Northern Ireland housing market is 'improving'

Man looking at houses for sale in shop window

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Northern Ireland's housing market is showing signs of improvement with the number of sales up and the rate of price decline slowing, a new survey suggests.

The University of Ulster survey indicated the number of sales in the third quarter of the year was 1,133.

This is up from 1,062 in the previous three months.

The overall average price of a house was £139,691.

That meant the weighted rate of annual decline slowed to 7.5% from 15.3% recorded in the second quarter of this year.

'Correction'

The survey, which covered some 120 firms of estate agents, showed that 69% of properties sold at or below £150,000 during the third quarter.

The authors of the report which was conducted in conjunction with Bank of Ireland and the Northern Ireland Housing Executive, said the market was still demonstrating volatility.

"Although activity levels have improved, the market is still in a state of correction from what was arguably the deepest downturn ever experienced in Northern Ireland," said Professor Alastair Adair, Professor Stanley McGreal and Dr David McIlhatton.

"We see a return to more normal conditions being a slow process over a period of time rather than any major short-term change in market sentiment," they added.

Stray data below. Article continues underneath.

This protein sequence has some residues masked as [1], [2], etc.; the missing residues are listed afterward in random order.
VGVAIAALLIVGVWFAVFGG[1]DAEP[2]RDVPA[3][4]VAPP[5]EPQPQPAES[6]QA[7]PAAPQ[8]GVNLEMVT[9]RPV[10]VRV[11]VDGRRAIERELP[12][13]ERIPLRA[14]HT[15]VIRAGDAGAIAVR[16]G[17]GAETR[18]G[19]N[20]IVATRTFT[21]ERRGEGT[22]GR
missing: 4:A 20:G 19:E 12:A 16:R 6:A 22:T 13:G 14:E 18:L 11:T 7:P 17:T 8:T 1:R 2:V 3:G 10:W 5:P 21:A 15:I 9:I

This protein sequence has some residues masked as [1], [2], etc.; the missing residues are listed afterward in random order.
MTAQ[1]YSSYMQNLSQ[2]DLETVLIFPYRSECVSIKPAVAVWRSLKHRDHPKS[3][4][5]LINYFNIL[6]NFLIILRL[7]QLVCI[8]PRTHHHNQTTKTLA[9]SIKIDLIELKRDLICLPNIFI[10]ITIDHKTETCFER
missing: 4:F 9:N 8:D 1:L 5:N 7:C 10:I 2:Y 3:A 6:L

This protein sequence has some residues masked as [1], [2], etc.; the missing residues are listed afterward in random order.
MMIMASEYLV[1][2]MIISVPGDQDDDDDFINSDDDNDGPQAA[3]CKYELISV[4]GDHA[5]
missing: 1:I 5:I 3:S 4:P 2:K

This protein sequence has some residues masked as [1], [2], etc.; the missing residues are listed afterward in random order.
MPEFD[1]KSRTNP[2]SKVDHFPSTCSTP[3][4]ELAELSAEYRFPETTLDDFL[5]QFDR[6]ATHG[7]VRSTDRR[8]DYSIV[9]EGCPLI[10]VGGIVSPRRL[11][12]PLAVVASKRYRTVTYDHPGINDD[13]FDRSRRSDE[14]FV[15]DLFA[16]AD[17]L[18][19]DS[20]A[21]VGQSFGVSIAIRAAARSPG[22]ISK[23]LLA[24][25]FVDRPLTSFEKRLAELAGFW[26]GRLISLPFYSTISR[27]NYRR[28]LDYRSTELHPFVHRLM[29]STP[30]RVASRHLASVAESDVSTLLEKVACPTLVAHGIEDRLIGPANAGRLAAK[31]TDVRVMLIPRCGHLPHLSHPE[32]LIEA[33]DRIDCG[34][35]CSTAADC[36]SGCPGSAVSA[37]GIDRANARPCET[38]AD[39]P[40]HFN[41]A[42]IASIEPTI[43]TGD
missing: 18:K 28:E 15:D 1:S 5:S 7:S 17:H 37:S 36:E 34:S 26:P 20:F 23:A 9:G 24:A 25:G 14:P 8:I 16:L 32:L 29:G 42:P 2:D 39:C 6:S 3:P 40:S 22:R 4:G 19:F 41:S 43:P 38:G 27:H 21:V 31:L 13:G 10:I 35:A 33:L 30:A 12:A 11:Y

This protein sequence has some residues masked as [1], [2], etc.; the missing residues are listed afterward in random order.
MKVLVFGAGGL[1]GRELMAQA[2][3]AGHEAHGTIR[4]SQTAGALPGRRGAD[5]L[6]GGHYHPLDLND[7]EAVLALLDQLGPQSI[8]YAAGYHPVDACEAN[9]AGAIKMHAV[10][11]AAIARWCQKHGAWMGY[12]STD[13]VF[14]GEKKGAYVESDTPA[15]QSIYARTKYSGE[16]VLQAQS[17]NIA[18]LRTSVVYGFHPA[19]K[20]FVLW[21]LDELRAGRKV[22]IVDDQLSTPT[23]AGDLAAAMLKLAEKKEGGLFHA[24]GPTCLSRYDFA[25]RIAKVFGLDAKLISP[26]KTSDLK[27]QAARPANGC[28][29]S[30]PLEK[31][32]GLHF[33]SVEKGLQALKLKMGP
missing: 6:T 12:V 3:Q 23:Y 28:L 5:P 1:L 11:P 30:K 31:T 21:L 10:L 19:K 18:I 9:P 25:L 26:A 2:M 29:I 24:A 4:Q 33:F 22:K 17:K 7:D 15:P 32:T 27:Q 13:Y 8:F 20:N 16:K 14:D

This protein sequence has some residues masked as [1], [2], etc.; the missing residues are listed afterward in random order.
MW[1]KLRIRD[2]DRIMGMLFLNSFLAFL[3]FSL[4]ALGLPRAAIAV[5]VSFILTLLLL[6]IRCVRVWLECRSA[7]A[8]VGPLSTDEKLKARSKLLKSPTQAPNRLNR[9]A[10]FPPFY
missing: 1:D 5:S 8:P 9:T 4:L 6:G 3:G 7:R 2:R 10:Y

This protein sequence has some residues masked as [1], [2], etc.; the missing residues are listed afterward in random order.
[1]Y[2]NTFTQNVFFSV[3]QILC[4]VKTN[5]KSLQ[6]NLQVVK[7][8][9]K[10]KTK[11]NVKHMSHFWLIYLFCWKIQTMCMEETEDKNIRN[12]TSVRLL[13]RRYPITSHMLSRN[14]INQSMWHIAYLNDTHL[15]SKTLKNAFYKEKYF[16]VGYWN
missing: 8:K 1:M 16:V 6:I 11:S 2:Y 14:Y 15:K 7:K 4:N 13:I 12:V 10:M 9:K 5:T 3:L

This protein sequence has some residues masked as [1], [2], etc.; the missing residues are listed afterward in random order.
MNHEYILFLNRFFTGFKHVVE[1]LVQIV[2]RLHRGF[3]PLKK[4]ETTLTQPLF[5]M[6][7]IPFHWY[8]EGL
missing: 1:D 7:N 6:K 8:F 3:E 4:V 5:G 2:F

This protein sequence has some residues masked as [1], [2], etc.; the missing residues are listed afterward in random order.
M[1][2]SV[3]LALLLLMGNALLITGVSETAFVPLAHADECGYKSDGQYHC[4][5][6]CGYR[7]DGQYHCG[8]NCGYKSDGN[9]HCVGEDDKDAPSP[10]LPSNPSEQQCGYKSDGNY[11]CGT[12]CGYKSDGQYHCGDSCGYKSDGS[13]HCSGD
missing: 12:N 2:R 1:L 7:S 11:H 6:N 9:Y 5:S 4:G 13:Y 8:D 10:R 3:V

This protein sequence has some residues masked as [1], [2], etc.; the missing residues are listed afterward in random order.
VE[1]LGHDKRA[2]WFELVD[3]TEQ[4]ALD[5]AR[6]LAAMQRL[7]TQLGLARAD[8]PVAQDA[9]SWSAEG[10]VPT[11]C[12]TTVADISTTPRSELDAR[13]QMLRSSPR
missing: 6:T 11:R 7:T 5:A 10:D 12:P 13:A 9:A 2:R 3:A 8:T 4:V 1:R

'Seasonal influences'

Alan Bridle, UK economist at Bank of Ireland, said there were a number of market dynamics at play including contrasts between performance in parts of greater Belfast and provincial and rural areas.

He added: "The winter months will inevitably see some seasonal influences on activity levels and it is likely 2011 will mark the fourth consecutive year of house price decline.

"The region is learning, at some cost, that housing market cycles are typically extended and pronounced."

Joe Frey, Housing Executive head of research, said the report was further evidence of a more robust market.

"Although first-time buyers are still facing difficulties in terms of accessing mortgage finance and continuing uncertainty in the labour market, house price to income rations clearly show that in comparison to a few years ago Northern Ireland's housing market is now much more affordable," he said.

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